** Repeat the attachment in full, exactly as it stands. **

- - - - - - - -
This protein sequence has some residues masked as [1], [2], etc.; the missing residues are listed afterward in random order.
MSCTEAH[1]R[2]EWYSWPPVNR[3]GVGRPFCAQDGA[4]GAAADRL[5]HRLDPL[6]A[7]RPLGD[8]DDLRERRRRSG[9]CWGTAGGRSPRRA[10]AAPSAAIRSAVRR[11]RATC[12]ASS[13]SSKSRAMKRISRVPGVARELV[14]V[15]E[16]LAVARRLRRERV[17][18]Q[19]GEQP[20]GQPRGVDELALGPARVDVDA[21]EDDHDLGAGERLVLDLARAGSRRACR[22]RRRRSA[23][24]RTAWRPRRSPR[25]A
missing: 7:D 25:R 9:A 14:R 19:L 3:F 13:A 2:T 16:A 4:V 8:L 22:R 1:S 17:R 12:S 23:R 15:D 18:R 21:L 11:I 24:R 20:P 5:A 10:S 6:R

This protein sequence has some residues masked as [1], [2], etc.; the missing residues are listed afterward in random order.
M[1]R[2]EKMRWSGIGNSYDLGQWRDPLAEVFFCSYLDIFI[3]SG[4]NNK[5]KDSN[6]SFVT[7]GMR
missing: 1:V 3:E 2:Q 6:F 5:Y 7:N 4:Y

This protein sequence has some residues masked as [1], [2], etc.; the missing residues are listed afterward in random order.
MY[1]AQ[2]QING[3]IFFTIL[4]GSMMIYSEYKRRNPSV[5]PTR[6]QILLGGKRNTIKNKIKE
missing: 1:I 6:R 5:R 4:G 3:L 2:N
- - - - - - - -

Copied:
This protein sequence has some residues masked as [1], [2], etc.; the missing residues are listed afterward in random order.
MSCTEAH[1]R[2]EWYSWPPVNR[3]GVGRPFCAQDGA[4]GAAADRL[5]HRLDPL[6]A[7]RPLGD[8]DDLRERRRRSG[9]CWGTAGGRSPRRA[10]AAPSAAIRSAVRR[11]RATC[12]ASS[13]SSKSRAMKRISRVPGVARELV[14]V[15]E[16]LAVARRLRRERV[17][18]Q[19]GEQP[20]GQPRGVDELALGPARVDVDA[21]EDDHDLGAGERLVLDLARAGSRRACR[22]RRRRSA[23][24]RTAWRPRRSPR[25]A
missing: 7:D 25:R 9:A 14:R 19:L 3:F 13:A 2:T 16:A 4:V 8:L 22:R 1:S 17:R 12:S 23:R 15:D 18:R 21:L 11:I 24:R 20:P 5:A 10:S 6:R

This protein sequence has some residues masked as [1], [2], etc.; the missing residues are listed afterward in random order.
M[1]R[2]EKMRWSGIGNSYDLGQWRDPLAEVFFCSYLDIFI[3]SG[4]NNK[5]KDSN[6]SFVT[7]GMR
missing: 1:V 3:E 2:Q 6:F 5:Y 7:N 4:Y

This protein sequence has some residues masked as [1], [2], etc.; the missing residues are listed afterward in random order.
MY[1]AQ[2]QING[3]IFFTIL[4]GSMMIYSEYKRRNPSV[5]PTR[6]QILLGGKRNTIKNKIKE
missing: 1:I 6:R 5:R 4:G 3:L 2:N